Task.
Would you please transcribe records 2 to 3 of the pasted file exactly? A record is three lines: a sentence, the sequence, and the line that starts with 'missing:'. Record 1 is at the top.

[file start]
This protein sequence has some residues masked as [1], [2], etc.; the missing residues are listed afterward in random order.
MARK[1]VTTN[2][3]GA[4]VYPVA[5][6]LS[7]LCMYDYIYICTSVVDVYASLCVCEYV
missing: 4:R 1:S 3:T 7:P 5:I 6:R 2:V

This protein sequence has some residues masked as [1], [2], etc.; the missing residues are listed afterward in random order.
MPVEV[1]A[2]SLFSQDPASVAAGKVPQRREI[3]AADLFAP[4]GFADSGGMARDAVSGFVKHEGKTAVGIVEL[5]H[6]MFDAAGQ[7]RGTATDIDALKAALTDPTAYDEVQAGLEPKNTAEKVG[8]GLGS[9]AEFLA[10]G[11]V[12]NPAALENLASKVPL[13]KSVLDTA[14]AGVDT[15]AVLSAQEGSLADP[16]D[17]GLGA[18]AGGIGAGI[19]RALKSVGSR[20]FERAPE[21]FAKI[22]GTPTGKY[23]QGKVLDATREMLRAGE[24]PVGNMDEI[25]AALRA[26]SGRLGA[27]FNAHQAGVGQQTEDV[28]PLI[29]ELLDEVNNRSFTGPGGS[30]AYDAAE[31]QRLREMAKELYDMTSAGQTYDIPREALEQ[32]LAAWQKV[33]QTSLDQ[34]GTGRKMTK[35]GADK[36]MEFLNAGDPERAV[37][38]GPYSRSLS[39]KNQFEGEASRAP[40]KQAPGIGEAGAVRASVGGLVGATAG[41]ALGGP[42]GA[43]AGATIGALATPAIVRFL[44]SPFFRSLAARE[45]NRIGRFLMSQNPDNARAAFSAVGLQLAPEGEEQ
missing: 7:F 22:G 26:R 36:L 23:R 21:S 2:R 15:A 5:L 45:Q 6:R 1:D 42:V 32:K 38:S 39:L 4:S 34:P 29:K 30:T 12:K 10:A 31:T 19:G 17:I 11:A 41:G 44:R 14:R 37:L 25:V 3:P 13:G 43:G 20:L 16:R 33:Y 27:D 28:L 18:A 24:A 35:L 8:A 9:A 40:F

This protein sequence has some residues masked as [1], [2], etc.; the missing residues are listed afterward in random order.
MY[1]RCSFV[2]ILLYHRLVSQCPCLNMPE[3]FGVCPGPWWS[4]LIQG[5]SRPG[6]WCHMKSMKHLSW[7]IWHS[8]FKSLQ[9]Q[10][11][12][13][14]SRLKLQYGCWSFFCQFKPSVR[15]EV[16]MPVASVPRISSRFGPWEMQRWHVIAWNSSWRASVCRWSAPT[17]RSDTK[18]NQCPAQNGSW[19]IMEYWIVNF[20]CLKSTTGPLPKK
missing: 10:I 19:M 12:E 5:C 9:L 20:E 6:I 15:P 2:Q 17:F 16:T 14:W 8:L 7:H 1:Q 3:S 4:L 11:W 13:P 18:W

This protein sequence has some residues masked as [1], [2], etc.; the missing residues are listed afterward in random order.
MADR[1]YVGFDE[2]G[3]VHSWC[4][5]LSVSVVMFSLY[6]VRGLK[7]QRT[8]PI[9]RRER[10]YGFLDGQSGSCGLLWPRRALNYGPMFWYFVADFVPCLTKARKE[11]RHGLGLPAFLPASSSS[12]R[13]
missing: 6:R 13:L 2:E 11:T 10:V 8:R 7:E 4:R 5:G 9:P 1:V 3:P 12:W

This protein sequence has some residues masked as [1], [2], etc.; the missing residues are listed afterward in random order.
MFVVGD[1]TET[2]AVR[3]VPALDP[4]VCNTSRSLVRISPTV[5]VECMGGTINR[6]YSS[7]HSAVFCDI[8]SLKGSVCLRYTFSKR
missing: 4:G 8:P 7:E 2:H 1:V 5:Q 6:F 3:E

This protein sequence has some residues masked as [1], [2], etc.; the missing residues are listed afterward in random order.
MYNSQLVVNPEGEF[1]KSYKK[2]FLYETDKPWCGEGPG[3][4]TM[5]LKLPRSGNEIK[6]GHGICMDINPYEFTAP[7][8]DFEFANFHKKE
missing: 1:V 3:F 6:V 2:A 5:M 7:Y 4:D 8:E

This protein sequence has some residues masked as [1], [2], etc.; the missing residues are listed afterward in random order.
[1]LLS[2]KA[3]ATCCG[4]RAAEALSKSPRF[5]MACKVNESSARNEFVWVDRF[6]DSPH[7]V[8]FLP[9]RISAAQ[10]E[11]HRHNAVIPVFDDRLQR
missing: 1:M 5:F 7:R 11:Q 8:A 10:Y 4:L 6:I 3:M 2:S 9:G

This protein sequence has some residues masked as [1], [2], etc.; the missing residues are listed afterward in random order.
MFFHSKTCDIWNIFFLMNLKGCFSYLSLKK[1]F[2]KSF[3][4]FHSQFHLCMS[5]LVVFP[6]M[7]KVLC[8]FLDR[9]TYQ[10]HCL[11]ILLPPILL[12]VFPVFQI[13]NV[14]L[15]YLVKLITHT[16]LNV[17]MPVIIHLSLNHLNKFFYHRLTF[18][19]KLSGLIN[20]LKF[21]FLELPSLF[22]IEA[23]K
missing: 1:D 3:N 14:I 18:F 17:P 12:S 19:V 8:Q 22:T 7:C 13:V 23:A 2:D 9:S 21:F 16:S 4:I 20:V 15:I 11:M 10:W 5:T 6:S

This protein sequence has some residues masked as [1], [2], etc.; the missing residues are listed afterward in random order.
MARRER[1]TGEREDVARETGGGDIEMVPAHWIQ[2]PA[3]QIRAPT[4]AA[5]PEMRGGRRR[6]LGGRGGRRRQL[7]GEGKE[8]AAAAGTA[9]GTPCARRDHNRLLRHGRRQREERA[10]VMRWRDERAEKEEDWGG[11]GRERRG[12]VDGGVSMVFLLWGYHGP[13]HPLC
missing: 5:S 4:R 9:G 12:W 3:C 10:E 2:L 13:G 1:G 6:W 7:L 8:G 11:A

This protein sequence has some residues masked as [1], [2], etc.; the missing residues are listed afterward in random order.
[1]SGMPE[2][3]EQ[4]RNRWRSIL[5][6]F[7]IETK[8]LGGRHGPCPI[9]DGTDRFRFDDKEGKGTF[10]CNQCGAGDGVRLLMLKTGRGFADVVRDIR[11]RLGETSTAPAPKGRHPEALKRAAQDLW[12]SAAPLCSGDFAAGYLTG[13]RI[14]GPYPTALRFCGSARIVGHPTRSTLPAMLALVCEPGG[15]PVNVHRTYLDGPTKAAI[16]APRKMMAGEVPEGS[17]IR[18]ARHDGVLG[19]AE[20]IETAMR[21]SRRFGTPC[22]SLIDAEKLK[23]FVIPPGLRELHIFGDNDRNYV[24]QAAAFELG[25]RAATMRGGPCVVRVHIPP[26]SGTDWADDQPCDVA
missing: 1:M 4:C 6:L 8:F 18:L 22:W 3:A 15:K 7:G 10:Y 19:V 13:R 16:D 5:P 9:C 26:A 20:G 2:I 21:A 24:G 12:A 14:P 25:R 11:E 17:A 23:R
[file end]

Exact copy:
This protein sequence has some residues masked as [1], [2], etc.; the missing residues are listed afterward in random order.
MPVEV[1]A[2]SLFSQDPASVAAGKVPQRREI[3]AADLFAP[4]GFADSGGMARDAVSGFVKHEGKTAVGIVEL[5]H[6]MFDAAGQ[7]RGTATDIDALKAALTDPTAYDEVQAGLEPKNTAEKVG[8]GLGS[9]AEFLA[10]G[11]V[12]NPAALENLASKVPL[13]KSVLDTA[14]AGVDT[15]AVLSAQEGSLADP[16]D[17]GLGA[18]AGGIGAGI[19]RALKSVGSR[20]FERAPE[21]FAKI[22]GTPTGKY[23]QGKVLDATREMLRAGE[24]PVGNMDEI[25]AALRA[26]SGRLGA[27]FNAHQAGVGQQTEDV[28]PLI[29]ELLDEVNNRSFTGPGGS[30]AYDAAE[31]QRLREMAKELYDMTSAGQTYDIPREALEQ[32]LAAWQKV[33]QTSLDQ[34]GTGRKMTK[35]GADK[36]MEFLNAGDPERAV[37][38]GPYSRSLS[39]KNQFEGEASRAP[40]KQAPGIGEAGAVRASVGGLVGATAG[41]ALGGP[42]GA[43]AGATIGALATPAIVRFL[44]SPFFRSLAARE[45]NRIGRFLMSQNPDNARAAFSAVGLQLAPEGEEQ
missing: 7:F 22:G 26:R 36:L 23:R 21:S 2:R 15:A 5:L 45:Q 6:R 1:D 42:V 32:K 38:S 39:L 4:S 34:P 29:K 30:T 12:K 10:A 31:T 19:G 17:I 11:A 41:G 44:R 14:R 37:L 25:V 3:P 13:G 43:G 20:L 16:R 33:Y 27:D 28:L 18:A 24:A 35:L 8:A 9:A 40:F

This protein sequence has some residues masked as [1], [2], etc.; the missing residues are listed afterward in random order.
MY[1]RCSFV[2]ILLYHRLVSQCPCLNMPE[3]FGVCPGPWWS[4]LIQG[5]SRPG[6]WCHMKSMKHLSW[7]IWHS[8]FKSLQ[9]Q[10][11][12][13][14]SRLKLQYGCWSFFCQFKPSVR[15]EV[16]MPVASVPRISSRFGPWEMQRWHVIAWNSSWRASVCRWSAPT[17]RSDTK[18]NQCPAQNGSW[19]IMEYWIVNF[20]CLKSTTGPLPKK
missing: 10:I 19:M 12:E 5:C 9:L 20:E 6:I 15:P 2:Q 17:F 16:T 14:W 8:L 7:H 1:Q 3:S 4:L 11:W 13:P 18:W